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Scarlett Says

Title:  Scarlett Says
Author:  Julie L. Cannon
Pages:  304
Year:  2014
Publisher:  Abingdon Press
I never know what to expect from authors based on the title or even the cover of a book, but that makes the joy of discovering the story all the more fun.  In the book, a young woman named Joan in the throes of her teenage years read Gone with the Wind by Margret Mitchell, and Joan wants to be like the character Scarlett.  Joan starts a blog totally committed to anything and everything related to the novel Gone with the Wind.  Her posts discuss themes, characters and more from the novel.
Joan is afraid of the real world; she prefers anonymity and the world of the internet because she sees it as safe.  Joan, in time, with the help of a therapist overcomes her phobia enough to enter the working world where she meets a man nicknamed Siggy, who befriends her along with giving her words of wisdom.  His friendship helps Joan in many ways as readers will discover in the tale, as well as learn about Margret Mitchell’s real life history.
At first, I wasn’t quite sure where the novel was going, but the deeper I got into the pages the more I felt pulled into the characters’ lives.  I remember reading Gone with the Wind in high school and having to write a report on the book.  A few years back I watched the movie again, amazed at my change in perspective that came with growing up.  The novel touches on themes like real relationships compared to internet or virtual ones, slavery, the Civil War and many topics Gone with the Wind reveals.  There is also a lot of banter the online community has on the Scarlett Says blog that Joan writes, written very well by Julie L. Cannon.  I liked how the friendship between Joan and the janitor developed into a true friendship that in many ways challenges Joan’s perspective and lifestyle.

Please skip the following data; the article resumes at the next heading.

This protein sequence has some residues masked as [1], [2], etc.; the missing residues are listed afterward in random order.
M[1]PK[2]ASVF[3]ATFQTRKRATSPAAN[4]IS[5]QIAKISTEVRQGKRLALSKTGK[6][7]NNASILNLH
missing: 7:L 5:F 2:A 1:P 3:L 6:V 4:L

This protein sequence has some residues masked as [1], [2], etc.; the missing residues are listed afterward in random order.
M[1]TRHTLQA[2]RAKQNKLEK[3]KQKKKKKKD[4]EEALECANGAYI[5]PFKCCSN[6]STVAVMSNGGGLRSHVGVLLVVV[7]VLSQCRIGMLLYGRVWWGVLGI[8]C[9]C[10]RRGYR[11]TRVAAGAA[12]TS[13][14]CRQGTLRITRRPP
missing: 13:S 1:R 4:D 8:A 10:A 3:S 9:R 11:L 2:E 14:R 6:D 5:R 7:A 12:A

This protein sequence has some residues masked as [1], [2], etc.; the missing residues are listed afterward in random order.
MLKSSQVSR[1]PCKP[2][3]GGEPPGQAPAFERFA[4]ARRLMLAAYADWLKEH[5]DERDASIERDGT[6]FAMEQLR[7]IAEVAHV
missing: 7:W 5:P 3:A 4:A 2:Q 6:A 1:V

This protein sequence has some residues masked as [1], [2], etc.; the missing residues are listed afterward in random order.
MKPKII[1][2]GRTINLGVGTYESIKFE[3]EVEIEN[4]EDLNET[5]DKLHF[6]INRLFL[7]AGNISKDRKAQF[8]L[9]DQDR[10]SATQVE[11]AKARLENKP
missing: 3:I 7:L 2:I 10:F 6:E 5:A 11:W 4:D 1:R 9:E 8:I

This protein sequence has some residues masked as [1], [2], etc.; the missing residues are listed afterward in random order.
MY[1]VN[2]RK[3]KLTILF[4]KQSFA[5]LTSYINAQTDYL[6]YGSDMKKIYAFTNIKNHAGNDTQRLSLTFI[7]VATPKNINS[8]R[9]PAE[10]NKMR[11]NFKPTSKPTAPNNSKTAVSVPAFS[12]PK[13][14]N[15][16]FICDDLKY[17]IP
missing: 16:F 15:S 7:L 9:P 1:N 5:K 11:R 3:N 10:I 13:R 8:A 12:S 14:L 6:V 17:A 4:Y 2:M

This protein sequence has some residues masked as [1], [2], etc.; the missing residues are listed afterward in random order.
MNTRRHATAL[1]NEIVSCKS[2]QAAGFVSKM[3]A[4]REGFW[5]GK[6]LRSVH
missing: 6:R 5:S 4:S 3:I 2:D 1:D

It is pretty amazing that some of the themes revealed in Gone with the Wind and this novel are subjects still discussed in our day.  Faith in God or the questions that come when life is different than expected, add the emotions the character Joan displays toward God when she is confronted with overcoming her past make for interesting reading.  I hope you take time to enjoy the book and consider revisiting some of the history of Margret Mitchell and her novel Gone with the Wind.
My rating is 4 stars.
Disclosure of Material Connection:  I received one or more of the products or services mentioned above for free in the hope that I would mention it on my blog.  Regardless, I only recommend products or services I use personally and believe will be good for my readers.  I am disclosing this in accordance with the Federal Trade Commission’s 16 CFR, Part 255. “Guides Concerning the Use of Endorsements and Testimonials in Advertising.”
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